Watching this sparkling protest unfold, it’s easy to forget what exactly is being protested. The ugliness of rape and abuse is polished into optimistic hashtags and spun into glamorous dresses. In glad-handing Hollywood, criticizing the industry is verboten, but using one’s platform to advocate for other people is so expected that it’s a cliche. (Weinstein himself was a master of linking his films to social causes, cynically pitching the award show ballot as a kind of morality test.) In focusing the messaging of Time’s Up outward — as a campaign to end sexual harassment in all workplaces — actresses have stepped into a quite traditional role, actually, of the celebrity who is both superficially appealing and actually deep, an icon of beauty and virtue.

The campaign’s goal to extend protections to working-class women is admirable. But it’s canny, too: Turning the focus away from Hollywood makes Hollywood a lot more comfortable with the inquiry. It leaves an opening for the industry’s response to the reckoning to also be a dodge. The most electrifying moments of this protest have come when Hollywood women choose instead to model what it looks like to interrogate their own industry’s destructive norms: When Debra Messing broke red carpet geniality to speak out against E’s underpayment of women, straight into an E microphone, or when Portman presented the Golden Globes’ best director nominees as “all-male.”

There is something about the rank hypocrisy on display that is actually useful. One way to push Hollywood toward change is to heighten its contradictions, drawing out the gap between its shimmering idea of itself and its darker realities. The image Hollywood builds for itself at these self-congratulatory events can be used as a bargaining chip for behind-the-scenes activist wins. As the SAG Awards show neared, pressure mounted for the guild to protect its workers by installing a real code of conduct to address harassment. And as “All the Money in the World” racked up award nominations, the revelation that Mark Wahlberg earned much more to participate in reshoots than his co-star Williams — reshoots necessary to scrub the film of Kevin Spacey, and make it palatable for post-#MeToo audiences — created such a PR nightmare that Wahlberg ended up donating his $1.5 million salary to Time’s Up.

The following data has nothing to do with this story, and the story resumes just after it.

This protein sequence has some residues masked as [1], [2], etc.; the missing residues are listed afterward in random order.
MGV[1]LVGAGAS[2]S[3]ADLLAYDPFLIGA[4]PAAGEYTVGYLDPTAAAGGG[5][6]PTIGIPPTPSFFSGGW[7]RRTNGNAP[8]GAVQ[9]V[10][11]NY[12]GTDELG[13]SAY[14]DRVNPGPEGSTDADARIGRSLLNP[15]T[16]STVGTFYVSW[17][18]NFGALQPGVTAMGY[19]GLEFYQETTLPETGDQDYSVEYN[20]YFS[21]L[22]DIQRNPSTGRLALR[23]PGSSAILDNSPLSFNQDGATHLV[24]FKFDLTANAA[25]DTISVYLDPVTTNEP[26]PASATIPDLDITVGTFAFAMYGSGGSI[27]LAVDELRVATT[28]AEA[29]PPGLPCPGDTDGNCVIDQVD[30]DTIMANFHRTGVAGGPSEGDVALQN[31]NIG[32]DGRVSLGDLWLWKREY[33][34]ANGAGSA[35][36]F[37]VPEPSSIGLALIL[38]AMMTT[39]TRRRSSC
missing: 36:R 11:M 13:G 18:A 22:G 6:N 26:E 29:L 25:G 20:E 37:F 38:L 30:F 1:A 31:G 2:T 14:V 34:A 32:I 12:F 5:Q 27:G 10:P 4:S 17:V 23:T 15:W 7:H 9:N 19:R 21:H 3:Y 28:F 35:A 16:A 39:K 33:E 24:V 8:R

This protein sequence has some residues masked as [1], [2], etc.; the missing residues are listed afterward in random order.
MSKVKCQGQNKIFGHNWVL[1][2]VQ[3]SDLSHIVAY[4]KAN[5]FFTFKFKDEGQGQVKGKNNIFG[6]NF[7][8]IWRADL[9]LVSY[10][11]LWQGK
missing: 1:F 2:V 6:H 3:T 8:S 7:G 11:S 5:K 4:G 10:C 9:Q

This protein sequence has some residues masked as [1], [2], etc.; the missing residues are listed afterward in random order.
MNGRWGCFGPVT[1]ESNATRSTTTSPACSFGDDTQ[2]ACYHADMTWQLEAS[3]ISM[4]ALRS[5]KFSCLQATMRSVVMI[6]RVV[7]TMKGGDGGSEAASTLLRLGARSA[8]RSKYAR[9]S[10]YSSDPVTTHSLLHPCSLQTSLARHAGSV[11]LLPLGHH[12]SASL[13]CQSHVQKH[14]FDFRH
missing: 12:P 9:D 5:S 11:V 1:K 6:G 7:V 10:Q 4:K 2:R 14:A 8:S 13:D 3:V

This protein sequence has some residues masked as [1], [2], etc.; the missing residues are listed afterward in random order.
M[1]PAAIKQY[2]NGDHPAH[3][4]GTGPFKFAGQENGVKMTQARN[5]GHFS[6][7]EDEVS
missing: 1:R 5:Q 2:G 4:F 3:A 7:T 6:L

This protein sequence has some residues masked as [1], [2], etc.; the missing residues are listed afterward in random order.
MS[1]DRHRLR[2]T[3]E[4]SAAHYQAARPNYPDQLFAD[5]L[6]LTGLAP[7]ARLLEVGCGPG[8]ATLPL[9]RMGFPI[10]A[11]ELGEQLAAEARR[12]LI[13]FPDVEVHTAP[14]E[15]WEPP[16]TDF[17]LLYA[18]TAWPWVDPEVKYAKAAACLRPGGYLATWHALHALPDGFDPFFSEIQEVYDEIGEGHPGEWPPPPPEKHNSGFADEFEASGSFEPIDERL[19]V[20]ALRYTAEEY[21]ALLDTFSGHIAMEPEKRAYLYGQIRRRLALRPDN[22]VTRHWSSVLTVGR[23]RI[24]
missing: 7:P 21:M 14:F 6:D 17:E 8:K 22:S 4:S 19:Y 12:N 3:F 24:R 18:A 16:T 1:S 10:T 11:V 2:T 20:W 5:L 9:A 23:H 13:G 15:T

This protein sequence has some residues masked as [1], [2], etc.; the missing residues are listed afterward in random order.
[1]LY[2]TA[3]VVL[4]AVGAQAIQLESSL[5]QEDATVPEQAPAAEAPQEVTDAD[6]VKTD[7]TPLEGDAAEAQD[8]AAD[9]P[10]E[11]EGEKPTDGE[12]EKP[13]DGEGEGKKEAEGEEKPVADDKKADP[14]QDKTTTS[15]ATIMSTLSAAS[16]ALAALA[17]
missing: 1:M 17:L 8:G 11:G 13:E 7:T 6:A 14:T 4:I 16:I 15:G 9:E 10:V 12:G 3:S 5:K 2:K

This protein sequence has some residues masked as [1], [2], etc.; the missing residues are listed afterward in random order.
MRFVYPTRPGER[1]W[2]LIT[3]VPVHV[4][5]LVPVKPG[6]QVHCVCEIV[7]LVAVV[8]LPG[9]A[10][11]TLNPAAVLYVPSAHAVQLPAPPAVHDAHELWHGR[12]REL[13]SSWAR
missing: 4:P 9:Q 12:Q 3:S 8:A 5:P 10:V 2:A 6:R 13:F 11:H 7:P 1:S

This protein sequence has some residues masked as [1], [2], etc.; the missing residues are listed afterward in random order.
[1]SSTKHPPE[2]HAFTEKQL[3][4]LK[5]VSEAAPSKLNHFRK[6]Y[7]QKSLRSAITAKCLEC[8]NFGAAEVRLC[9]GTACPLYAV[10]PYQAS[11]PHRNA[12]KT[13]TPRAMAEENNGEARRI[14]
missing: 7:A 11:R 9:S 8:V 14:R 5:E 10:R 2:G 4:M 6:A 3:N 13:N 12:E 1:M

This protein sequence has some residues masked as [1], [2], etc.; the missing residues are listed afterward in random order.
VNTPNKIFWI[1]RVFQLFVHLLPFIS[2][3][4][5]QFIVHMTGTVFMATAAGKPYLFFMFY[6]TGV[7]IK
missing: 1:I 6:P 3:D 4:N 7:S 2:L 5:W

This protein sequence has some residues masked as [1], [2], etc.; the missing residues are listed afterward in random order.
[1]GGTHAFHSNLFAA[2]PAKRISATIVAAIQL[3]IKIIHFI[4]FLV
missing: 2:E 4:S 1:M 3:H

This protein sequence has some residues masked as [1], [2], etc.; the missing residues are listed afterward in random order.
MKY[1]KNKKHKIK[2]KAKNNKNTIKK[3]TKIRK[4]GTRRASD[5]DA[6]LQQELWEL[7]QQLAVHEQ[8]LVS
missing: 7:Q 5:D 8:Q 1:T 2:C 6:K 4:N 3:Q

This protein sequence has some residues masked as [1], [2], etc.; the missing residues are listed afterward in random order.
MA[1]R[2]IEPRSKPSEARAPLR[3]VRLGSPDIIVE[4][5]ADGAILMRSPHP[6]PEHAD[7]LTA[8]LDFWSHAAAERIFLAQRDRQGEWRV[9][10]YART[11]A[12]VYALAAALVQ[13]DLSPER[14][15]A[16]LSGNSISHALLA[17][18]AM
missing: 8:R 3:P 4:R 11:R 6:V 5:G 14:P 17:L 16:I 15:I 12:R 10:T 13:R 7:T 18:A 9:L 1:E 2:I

Even the Time’s Up pin — so easy to wear, so difficult to justify — has proved a quietly brilliant tactic for flushing out men who fail to live up to its symbolism. When James Franco attended the Golden Globes this month, grinned down the red carpet and bounded onstage to claim a statuette for “The Disaster Artist,” he wore the Time’s Up logo pinned to his lapel. As the night unfolded, female acting students and collaborators began filing complaints on Twitter about Franco’s behavior, noting the hypocrisy of the pin. When Franco appeared on Seth Meyers’ show days later, he was grilled over the allegations. A Los Angeles Times report came next. Franco skipped the Critic’s Choice Awards, and when he turned up at the SAG Awards last Sunday, his very appearance made news. This time, he didn’t wear the pin. Aziz Ansari, who weathered his own hypocrisy scandal after wearing the pin at the Golden Globes, didn’t even show up. All of a sudden, a Hollywood awards show is a perilous place for some men to be.

Amanda Hess is a New York Times writer.